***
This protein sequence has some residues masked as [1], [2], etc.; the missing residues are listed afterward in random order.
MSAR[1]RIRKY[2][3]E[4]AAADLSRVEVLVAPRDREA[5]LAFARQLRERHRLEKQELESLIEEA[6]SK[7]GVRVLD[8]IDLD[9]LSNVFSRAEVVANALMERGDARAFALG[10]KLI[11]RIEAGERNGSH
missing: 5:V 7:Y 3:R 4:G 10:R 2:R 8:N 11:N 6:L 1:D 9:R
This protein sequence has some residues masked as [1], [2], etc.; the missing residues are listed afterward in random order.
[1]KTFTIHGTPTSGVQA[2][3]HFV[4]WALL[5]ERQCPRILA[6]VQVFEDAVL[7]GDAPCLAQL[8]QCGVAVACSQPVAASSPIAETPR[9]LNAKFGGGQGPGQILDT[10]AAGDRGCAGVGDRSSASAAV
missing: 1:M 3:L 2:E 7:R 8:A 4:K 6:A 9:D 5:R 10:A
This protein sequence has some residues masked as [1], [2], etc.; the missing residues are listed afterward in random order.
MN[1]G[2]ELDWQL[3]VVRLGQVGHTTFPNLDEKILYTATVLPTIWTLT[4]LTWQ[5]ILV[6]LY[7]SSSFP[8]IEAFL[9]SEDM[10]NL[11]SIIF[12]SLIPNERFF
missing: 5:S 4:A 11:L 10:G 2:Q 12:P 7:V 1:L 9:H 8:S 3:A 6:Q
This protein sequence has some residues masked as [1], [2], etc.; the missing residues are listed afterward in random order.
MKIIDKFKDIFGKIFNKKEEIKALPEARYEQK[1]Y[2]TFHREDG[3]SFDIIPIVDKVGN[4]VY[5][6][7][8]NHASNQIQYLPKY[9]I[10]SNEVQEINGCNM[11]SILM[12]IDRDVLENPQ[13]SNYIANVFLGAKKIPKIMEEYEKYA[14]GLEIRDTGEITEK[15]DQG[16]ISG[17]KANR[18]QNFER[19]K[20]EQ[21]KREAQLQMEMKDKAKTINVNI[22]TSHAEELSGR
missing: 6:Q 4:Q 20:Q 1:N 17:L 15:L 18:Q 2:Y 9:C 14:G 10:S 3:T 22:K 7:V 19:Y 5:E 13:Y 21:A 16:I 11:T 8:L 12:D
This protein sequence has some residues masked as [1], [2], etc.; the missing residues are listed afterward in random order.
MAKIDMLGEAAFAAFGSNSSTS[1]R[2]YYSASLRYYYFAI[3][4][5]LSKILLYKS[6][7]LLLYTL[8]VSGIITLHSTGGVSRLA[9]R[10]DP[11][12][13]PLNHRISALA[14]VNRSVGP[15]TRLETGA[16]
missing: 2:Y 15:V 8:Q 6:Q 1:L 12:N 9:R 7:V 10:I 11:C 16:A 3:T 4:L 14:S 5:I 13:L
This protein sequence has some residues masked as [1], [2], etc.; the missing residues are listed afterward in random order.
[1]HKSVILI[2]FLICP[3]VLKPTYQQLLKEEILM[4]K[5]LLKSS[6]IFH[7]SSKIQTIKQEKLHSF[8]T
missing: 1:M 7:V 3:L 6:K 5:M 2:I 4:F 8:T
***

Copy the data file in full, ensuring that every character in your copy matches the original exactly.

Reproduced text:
This protein sequence has some residues masked as [1], [2], etc.; the missing residues are listed afterward in random order.
MSAR[1]RIRKY[2][3]E[4]AAADLSRVEVLVAPRDREA[5]LAFARQLRERHRLEKQELESLIEEA[6]SK[7]GVRVLD[8]IDLD[9]LSNVFSRAEVVANALMERGDARAFALG[10]KLI[11]RIEAGERNGSH
missing: 5:V 7:Y 3:R 4:G 10:R 2:R 8:N 11:N 6:L 1:D 9:R
This protein sequence has some residues masked as [1], [2], etc.; the missing residues are listed afterward in random order.
[1]KTFTIHGTPTSGVQA[2][3]HFV[4]WALL[5]ERQCPRILA[6]VQVFEDAVL[7]GDAPCLAQL[8]QCGVAVACSQPVAASSPIAETPR[9]LNAKFGGGQGPGQILDT[10]AAGDRGCAGVGDRSSASAAV
missing: 1:M 3:L 2:E 7:R 8:A 4:K 6:A 9:D 5:R 10:A
This protein sequence has some residues masked as [1], [2], etc.; the missing residues are listed afterward in random order.
MN[1]G[2]ELDWQL[3]VVRLGQVGHTTFPNLDEKILYTATVLPTIWTLT[4]LTWQ[5]ILV[6]LY[7]SSSFP[8]IEAFL[9]SEDM[10]NL[11]SIIF[12]SLIPNERFF
missing: 5:S 4:A 11:L 10:G 2:Q 12:P 7:V 1:L 9:H 8:S 3:A 6:Q
This protein sequence has some residues masked as [1], [2], etc.; the missing residues are listed afterward in random order.
MKIIDKFKDIFGKIFNKKEEIKALPEARYEQK[1]Y[2]TFHREDG[3]SFDIIPIVDKVGN[4]VY[5][6][7][8]NHASNQIQYLPKY[9]I[10]SNEVQEINGCNM[11]SILM[12]IDRDVLENPQ[13]SNYIANVFLGAKKIPKIMEEYEKYA[14]GLEIRDTGEITEK[15]DQG[16]ISG[17]KANR[18]QNFER[19]K[20]EQ[21]KREAQLQMEMKDKAKTINVNI[22]TSHAEELSGR
missing: 6:Q 4:Q 20:Q 1:N 17:L 15:L 18:Q 2:Y 9:C 14:G 10:S 3:T 22:K 7:V 19:Y 5:E 13:Y 21:A 16:I 11:T 8:L 12:D
This protein sequence has some residues masked as [1], [2], etc.; the missing residues are listed afterward in random order.
MAKIDMLGEAAFAAFGSNSSTS[1]R[2]YYSASLRYYYFAI[3][4][5]LSKILLYKS[6][7]LLLYTL[8]VSGIITLHSTGGVSRLA[9]R[10]DP[11][12][13]PLNHRISALA[14]VNRSVGP[15]TRLETGA[16]
missing: 2:Y 15:V 8:Q 6:Q 1:L 12:N 9:R 7:V 10:I 11:C 16:A 3:T 4:L 14:S 5:I 13:L
This protein sequence has some residues masked as [1], [2], etc.; the missing residues are listed afterward in random order.
[1]HKSVILI[2]FLICP[3]VLKPTYQQLLKEEILM[4]K[5]LLKSS[6]IFH[7]SSKIQTIKQEKLHSF[8]T
missing: 1:M 7:V 3:L 6:K 5:M 2:I 4:F 8:T